You see what I am saying? Living in the past or future is quite unhealthy for us, beside the fact that it is totally ineffective way of living, while we are missing this only time that life is happening. That could remind us of that old Arab saying: "You can't mount a camel that has passed by, or the one that hasn't come yet".
Tuning into My Flow of Life
In those years when I was heavily into consolidating for myself a workable psycho-philosophy of living and a self-discipline to back it up, I was dwelling in quite a few of those useful self-advancing modalities that had "now and here" for a their common denominator. Like Erhard Seminars Training, Focusing, and Mindfulness meditation - to mention just those few for any of you who might have "been there".
I can remember my resolve to find out what it was that I was possibly escaping from in my life. So I spent some nights when I was all by myself sitting on a sturdy chair with my back straight and gazing at one tiny crack on the wall in front of me.
I wanted to face anything that would well up to the surface when my mind is deprived from "entertaining itself" with all kinds of escape hatches. I can tell you, it was quite an amazing experience, as I was introduced to a "me" that I was not very familiar with.
All sorts of emotions started surfacing along with thoughts, some of them that I found hard to accept, but that's what it was all about - nonjudgmental observing of my unconscious material that came out spurred by that uncomfortable gazing at one spot. Now, don't ask me how long I spent doing it, because I won't tell, but suffice it to say that it was a groundbreaking experience in the history of my attempts to make myself a better functioning human.
I definitely learned to live my moment to moment intimate and outer reality by staying in touch with that flow of life in me. Life stopped being "my personal story" and took a significance of a very gratifying process. I could never be bored again, because there was nothing in me that I wanted to escape from, no places that I would rather be, no money that I would rather have - so that life would feel more complete.
Now, I am not telling anyone to spend hours gazing at a wall, but it was only to illustrate an extreme of an attempt that anyone can do - to get more in touch with that flow inside which means life more than any memory, or any anticipation, positive or negative.
In a Spirit of Childhood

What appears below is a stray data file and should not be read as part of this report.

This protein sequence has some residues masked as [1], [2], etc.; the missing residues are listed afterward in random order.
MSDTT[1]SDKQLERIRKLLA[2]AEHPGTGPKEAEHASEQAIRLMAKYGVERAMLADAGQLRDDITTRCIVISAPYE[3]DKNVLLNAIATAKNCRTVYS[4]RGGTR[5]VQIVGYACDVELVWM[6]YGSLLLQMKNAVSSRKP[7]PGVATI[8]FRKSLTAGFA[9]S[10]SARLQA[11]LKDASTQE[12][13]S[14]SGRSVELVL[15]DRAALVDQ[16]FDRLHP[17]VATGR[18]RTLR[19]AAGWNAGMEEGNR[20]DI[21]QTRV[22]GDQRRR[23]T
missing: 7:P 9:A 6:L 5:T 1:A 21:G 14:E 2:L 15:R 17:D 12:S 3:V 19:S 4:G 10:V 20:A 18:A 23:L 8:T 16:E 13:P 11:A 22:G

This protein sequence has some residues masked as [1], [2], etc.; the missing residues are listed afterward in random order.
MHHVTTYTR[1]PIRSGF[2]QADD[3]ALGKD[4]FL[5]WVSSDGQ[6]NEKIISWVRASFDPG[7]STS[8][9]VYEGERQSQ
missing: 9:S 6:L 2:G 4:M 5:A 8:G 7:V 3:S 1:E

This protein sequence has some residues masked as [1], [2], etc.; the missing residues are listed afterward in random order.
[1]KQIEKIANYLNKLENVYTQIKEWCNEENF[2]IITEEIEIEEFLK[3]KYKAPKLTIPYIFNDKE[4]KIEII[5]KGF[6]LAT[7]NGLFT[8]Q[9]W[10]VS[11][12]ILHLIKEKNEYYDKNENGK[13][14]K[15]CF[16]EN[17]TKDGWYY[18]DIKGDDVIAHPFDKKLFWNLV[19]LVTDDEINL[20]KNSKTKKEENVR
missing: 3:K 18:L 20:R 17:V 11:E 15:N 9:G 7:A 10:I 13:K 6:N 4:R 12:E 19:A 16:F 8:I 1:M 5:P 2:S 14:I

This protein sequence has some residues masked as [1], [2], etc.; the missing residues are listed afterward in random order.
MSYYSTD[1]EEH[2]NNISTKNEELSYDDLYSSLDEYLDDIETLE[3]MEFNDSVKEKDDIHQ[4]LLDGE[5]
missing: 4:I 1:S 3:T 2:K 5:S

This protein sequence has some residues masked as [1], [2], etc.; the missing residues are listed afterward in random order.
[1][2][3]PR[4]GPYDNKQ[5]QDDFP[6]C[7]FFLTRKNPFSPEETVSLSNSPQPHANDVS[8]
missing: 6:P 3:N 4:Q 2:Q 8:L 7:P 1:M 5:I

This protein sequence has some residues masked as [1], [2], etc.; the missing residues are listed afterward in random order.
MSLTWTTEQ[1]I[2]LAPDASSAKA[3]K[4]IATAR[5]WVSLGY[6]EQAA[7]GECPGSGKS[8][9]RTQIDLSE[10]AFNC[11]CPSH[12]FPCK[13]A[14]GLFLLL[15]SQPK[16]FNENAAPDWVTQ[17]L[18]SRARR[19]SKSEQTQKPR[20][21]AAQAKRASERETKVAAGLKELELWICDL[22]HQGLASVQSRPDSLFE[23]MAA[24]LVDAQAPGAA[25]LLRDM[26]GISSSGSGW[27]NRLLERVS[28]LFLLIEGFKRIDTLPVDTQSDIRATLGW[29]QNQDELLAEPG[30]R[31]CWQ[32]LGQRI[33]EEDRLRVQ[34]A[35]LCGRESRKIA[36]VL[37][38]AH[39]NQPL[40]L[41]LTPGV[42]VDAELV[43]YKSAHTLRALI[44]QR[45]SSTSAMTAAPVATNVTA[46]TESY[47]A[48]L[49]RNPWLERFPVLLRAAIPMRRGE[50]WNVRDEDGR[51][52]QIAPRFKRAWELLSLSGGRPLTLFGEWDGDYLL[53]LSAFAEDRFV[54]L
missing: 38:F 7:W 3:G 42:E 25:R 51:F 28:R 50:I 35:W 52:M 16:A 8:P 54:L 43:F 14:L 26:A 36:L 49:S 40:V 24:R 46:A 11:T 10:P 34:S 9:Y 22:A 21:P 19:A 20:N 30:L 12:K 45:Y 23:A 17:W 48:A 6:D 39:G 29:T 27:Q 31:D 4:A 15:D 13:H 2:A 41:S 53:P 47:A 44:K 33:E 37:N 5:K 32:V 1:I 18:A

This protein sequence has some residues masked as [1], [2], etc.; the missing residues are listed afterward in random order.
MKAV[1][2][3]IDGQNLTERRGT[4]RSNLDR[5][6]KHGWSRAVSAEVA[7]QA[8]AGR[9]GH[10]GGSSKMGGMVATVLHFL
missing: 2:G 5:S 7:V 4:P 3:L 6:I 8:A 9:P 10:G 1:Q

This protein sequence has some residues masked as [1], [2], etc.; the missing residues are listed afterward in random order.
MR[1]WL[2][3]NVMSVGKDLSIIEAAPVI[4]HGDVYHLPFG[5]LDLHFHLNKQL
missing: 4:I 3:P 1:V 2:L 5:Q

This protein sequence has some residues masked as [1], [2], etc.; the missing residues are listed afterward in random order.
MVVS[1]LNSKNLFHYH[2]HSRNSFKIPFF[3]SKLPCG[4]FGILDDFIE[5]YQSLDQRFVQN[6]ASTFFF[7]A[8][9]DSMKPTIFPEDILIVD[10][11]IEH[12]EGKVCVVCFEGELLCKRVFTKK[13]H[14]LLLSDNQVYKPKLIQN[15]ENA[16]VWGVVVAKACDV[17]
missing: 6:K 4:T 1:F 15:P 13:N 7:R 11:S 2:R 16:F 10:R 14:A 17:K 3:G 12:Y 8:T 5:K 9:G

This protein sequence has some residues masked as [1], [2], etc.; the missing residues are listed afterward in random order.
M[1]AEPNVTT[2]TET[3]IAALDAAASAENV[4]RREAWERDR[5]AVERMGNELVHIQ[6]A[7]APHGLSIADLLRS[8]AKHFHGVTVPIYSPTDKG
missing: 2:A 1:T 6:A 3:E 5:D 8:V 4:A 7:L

Getting unstuck from the limiting dwelling in the past and future, we find ourselves in a time when little miracles are possible. We experience an emergence of a brand new freedom to arrange our intimate reality as we wish.
In that free mindset we are given a sort of a "blank check" to fill-in any mood, any chosen line of thinking. Then, if we really want to daydream about some pleasant memories, we can do that too - always aware that those memories are just an activity in the here and now, not allowing them to override the significance of our present or to give a tone to it.
As I do my usual morning pacing back and forth in my living room which is my version of a "workout", I may stop by the balcony window to casually observe the traffic down there, the horizon outlined with those skyscrapers of the downtown, and flocks of Canada gees flying down south...well, anything that's offering to be seen at the moment.
Then I usually do something that's out of ordinary which belongs to my morning mental exercise. With a consciously ignited surge of positive energies flooding all my being I convert that ordinary scenery into something full of meaning and beauty. I project that inner emotional state onto something that per se doesn't "deserve" it.
As I am doing it, I can't help but always being reminded of the fact how everyone out there is doing exactly the same - giving a suchness to their world by painting it in colors of their dominant emotional climate, their attitudes and views. They think - in reverse - about that world doing something to them.
Over all these years it has become my normal "model of experiencing life", and I believe that it has made a huge difference in my capacity to experience happiness, to enjoy a robust health, and to nurture rewarding relationships with people of my life and the whole world.
There is something of that spirit from childhood being involved in such a mindset, with this willingness to explore to unknown possibilities of growing, evolving, being more. Indeed, there are times when I get a little shocked upon the thought that I am in my early seventies. Time has such a different meaning to me - it's all an eternal "now", and it's enormously adding to this feeling of being alive. A now and here that's worth embracing - not escaping from.